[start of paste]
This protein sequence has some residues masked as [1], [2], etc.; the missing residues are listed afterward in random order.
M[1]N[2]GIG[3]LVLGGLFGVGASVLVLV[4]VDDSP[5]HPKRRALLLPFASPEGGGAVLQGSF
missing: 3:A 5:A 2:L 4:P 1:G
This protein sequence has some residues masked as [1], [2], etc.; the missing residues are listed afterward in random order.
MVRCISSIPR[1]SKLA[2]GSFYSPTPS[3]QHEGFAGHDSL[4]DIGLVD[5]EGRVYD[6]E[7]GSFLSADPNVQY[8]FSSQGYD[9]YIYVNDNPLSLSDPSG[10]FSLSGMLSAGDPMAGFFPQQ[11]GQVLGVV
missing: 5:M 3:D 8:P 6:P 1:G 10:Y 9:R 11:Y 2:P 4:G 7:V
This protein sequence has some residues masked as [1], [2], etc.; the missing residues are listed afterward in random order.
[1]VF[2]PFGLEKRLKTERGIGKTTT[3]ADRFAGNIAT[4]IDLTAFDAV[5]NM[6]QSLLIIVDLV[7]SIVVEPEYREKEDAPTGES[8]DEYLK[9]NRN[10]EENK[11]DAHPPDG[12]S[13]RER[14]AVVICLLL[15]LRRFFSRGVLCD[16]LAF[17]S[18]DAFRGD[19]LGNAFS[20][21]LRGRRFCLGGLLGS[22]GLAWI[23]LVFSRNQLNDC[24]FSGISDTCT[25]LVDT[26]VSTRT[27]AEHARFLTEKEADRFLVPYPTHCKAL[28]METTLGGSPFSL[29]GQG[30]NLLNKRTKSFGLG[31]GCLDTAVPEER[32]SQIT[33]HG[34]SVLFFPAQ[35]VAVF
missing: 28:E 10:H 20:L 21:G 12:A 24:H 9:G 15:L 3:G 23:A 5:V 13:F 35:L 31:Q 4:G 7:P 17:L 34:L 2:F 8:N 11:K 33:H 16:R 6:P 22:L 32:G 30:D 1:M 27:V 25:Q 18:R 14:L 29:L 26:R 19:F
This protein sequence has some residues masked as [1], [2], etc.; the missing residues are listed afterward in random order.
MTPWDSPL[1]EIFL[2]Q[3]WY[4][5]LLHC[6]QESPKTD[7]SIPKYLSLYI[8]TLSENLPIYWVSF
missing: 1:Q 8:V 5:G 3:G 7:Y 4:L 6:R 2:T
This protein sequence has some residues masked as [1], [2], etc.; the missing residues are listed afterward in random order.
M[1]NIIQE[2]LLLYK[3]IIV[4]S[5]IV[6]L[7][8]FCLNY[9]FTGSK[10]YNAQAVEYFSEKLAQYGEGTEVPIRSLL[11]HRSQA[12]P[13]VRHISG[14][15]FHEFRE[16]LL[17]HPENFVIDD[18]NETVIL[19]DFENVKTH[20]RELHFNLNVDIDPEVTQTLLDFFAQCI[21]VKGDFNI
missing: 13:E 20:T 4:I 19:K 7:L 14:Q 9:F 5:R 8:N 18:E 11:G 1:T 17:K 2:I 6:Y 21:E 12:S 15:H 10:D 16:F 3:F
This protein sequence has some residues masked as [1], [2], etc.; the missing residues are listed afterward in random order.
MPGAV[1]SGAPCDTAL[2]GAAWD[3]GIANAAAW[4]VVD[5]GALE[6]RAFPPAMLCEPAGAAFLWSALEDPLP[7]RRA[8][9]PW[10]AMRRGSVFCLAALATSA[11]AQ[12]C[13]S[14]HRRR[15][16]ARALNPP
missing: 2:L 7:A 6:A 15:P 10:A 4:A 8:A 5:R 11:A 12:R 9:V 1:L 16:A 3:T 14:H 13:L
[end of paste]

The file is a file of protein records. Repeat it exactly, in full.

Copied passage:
This protein sequence has some residues masked as [1], [2], etc.; the missing residues are listed afterward in random order.
M[1]N[2]GIG[3]LVLGGLFGVGASVLVLV[4]VDDSP[5]HPKRRALLLPFASPEGGGAVLQGSF
missing: 3:A 5:A 2:L 4:P 1:G
This protein sequence has some residues masked as [1], [2], etc.; the missing residues are listed afterward in random order.
MVRCISSIPR[1]SKLA[2]GSFYSPTPS[3]QHEGFAGHDSL[4]DIGLVD[5]EGRVYD[6]E[7]GSFLSADPNVQY[8]FSSQGYD[9]YIYVNDNPLSLSDPSG[10]FSLSGMLSAGDPMAGFFPQQ[11]GQVLGVV
missing: 5:M 3:D 8:P 6:P 1:G 10:Y 9:R 11:Y 2:P 4:G 7:V
This protein sequence has some residues masked as [1], [2], etc.; the missing residues are listed afterward in random order.
[1]VF[2]PFGLEKRLKTERGIGKTTT[3]ADRFAGNIAT[4]IDLTAFDAV[5]NM[6]QSLLIIVDLV[7]SIVVEPEYREKEDAPTGES[8]DEYLK[9]NRN[10]EENK[11]DAHPPDG[12]S[13]RER[14]AVVICLLL[15]LRRFFSRGVLCD[16]LAF[17]S[18]DAFRGD[19]LGNAFS[20][21]LRGRRFCLGGLLGS[22]GLAWI[23]LVFSRNQLNDC[24]FSGISDTCT[25]LVDT[26]VSTRT[27]AEHARFLTEKEADRFLVPYPTHCKAL[28]METTLGGSPFSL[29]GQG[30]NLLNKRTKSFGLG[31]GCLDTAVPEER[32]SQIT[33]HG[34]SVLFFPAQ[35]VAVF
missing: 28:E 10:H 20:L 21:G 12:A 24:H 9:G 15:L 3:G 23:A 5:V 13:F 35:L 31:Q 4:G 7:P 17:L 34:L 2:F 8:N 11:K 33:H 16:R 6:P 22:L 32:G 30:D 1:M 27:V 25:Q 18:R 14:L 29:L 26:R 19:F
This protein sequence has some residues masked as [1], [2], etc.; the missing residues are listed afterward in random order.
MTPWDSPL[1]EIFL[2]Q[3]WY[4][5]LLHC[6]QESPKTD[7]SIPKYLSLYI[8]TLSENLPIYWVSF
missing: 1:Q 8:V 5:G 3:G 7:Y 4:L 6:R 2:T
This protein sequence has some residues masked as [1], [2], etc.; the missing residues are listed afterward in random order.
M[1]NIIQE[2]LLLYK[3]IIV[4]S[5]IV[6]L[7][8]FCLNY[9]FTGSK[10]YNAQAVEYFSEKLAQYGEGTEVPIRSLL[11]HRSQA[12]P[13]VRHISG[14][15]FHEFRE[16]LL[17]HPENFVIDD[18]NETVIL[19]DFENVKTH[20]RELHFNLNVDIDPEVTQTLLDFFAQCI[21]VKGDFNI
missing: 13:E 20:T 4:I 19:K 7:L 14:Q 9:F 5:R 8:N 18:E 11:G 1:T 17:K 2:I 6:Y 21:E 12:S 15:H 10:D 16:F 3:F
This protein sequence has some residues masked as [1], [2], etc.; the missing residues are listed afterward in random order.
MPGAV[1]SGAPCDTAL[2]GAAWD[3]GIANAAAW[4]VVD[5]GALE[6]RAFPPAMLCEPAGAAFLWSALEDPLP[7]RRA[8][9]PW[10]AMRRGSVFCLAALATSA[11]AQ[12]C[13]S[14]HRRR[15][16]ARALNPP
missing: 2:L 7:A 6:A 15:P 10:A 4:A 8:A 5:R 11:A 12:R 9:V 1:L 16:A 3:T 14:H 13:L